The black-white-black striping looks so much nicer. I really, really, really, dislike when a white stripe is set against a color lacking the necessary contrast (gold, yellow, Rams’ crappy dishwater, etc). It seems like an obvious no-no, even to my untrained eye. How do professional designers roll with it?

    So I looked up Emerald Walnuts, because I have a vague memory of them sponsoring one of the “ Bowl” games in the 2000s. It turns out, Emerald Walnuts is a subsidiary of Diamond Walnuts.

    “chasing faeded glory”

    Is it supposed to be “faded”?

    Googlig “faeded” brings up something else

    Growing up in Central California, my grandfather farmed walnuts. I remember seeing trucks with the Emerald logo at harvest when I was younger, which were replaced by blue diamonds later.

    The younger folks would only know her work from “Arrested Development” and “Archer.”

    Jessica had an impressive résumé as a movie/TV actor.

    Today is the 59th anniversary of the Browns last championship.

    I will toast a Great Lakes Brewing Company Christmas Ale to their memory.

    As someone who is now gluten-free,

    A) I miss beer.

    B) I miss ordering a case of Great Lakes Brewing’s Christmas Ale.

    (Case Western alum.)

    Now that the Giants have been back to white pants at home consistently, I’d love to see them go with that simple red stripe again.

    The Dave Boss painted Saints poster shows up briefly during the clip (at the 1:40 mark) which, of course, I had on my wall as a kid.

    Do you think it was quite possible they just borrowed the Saints’ existing unis for this movie? Thus the inconsistencies would be expected.

    One more thing. When he’s getting crushed at the end of the trailer, the Dallas jersey stripes go from 2-stripe to 3-stripe (close up from below) in the same sequence.

    Wonder why Catlan’s jersey was lacking stripes.

    I’d venture most of the action scenes in the movie were from an actual Cowboys/Saints game (hence preserving the Saints stripe anomalies); I’ve further guess the movie may have even been shot during an actual game, during breaks in the action where Heston’s character was the only “non” footballer present.

    Love to find out more. Great find Paul (and Brad)!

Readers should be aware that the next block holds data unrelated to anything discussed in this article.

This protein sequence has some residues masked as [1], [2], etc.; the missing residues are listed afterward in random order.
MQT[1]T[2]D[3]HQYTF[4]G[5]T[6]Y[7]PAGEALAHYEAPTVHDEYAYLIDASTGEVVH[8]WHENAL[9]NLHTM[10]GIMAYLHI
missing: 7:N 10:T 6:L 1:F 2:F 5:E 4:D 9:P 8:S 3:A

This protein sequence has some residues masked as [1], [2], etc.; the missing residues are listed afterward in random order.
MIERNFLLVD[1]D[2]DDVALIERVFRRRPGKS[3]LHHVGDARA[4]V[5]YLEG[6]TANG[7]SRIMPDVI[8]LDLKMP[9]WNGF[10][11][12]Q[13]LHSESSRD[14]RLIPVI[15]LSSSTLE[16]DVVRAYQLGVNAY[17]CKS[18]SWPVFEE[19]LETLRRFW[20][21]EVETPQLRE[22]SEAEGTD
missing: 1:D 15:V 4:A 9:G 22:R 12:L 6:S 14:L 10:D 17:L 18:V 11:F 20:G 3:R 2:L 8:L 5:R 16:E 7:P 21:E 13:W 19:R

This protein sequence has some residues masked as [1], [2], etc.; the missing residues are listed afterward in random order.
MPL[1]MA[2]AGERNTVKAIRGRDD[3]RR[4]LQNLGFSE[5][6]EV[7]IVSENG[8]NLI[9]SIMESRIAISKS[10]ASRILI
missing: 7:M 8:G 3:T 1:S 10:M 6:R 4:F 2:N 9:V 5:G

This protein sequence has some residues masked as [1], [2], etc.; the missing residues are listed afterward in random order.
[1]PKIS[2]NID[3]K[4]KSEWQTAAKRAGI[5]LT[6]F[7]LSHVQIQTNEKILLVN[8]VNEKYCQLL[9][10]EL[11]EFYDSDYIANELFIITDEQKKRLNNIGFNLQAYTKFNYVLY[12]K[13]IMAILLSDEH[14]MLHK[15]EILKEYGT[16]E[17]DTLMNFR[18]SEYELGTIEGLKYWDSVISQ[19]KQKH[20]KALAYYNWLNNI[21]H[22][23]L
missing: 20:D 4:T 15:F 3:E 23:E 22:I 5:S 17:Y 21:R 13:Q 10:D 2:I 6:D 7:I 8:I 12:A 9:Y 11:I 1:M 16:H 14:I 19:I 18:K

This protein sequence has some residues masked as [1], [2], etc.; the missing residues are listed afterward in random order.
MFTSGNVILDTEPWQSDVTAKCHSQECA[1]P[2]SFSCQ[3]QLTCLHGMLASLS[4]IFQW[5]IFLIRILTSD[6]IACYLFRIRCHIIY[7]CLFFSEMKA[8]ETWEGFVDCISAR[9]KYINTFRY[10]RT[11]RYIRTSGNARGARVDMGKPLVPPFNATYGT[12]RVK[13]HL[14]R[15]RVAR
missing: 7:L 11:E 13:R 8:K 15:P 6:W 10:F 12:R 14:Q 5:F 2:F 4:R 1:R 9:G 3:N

Stripes all over the place. Yet somehow, five-plus decades ago, the Saints were able to match the helmet color to the pants. Cowboys pretty much too (Sigh …)

    For the record, let’s note an excellent example of what the Cowboys uniform could be — helmet color matching that of the pants, the “Western-style” numbers now worn by the Colts, and a very nice color set of royal blue-steel blue.

    The worst sports movie I ever saw for inconsistencies was The Fan with Robert DeNiro. In that movie, batters would hit a ball in one uniform and run in a different one…hit a ball in one stadium and it would be caught in another.


    More on that Heston movie (which I knew existed, but had never seen the trailer for):

    Heston was actually FORTY-FIVE when that was shot.
    Guessing they gave Cat #17 to make it easier to splice in actual game footage when needed, as Billy Kilmer (#17) was the Saints’ starter in 1968.
    Newspaper stories at the time say the film’s original title was “Pro,” and that Heston’s rib injury was a hairline fracture of one rib that happened when he was hit in rehearsal.

    I remember seeing that movie on TV as a kid in the 1970s. Even then, I figured that they picked the Saints because they were terrible back then and were probably the only team willing to do the movie. Unfortunately, I didn’t pick up on the uni inconsistencies.

    An additional interesting note about the movie…

    The owner of the Saints at the time (John Mecom, Jr.) had a small speaking part as the Saints’ 3rd string quarterback. You can see him throwing a football in the locker room, and speaking to the 2nd string QB in one scene, telling him to “quit your bitching”.

    Mecom was only TWENTY- SIX (26) when he was selected as owner for the franchise in 1966. In the early days of the Saints (and when the movie was filmed) he was younger than a lot of his players.

    Mecom also insisted on working out with the players early in his tenure—his playing the on-screen 3rd stringer doesn’t surprise me. He was a character, though a terrible owner. It’s not a surprise the Saints finally had some on-field success only a couple seasons after Tom Benson bought the team in 1985.

    Indeed a virtual parody of a trailer. And Heston looks very awkward in football action. But seeing the Saints in gold helmets and gold pants (in whatever striping pattern) is a treat, as is the sighting of Al Hirt playing his trumpet in the trailer.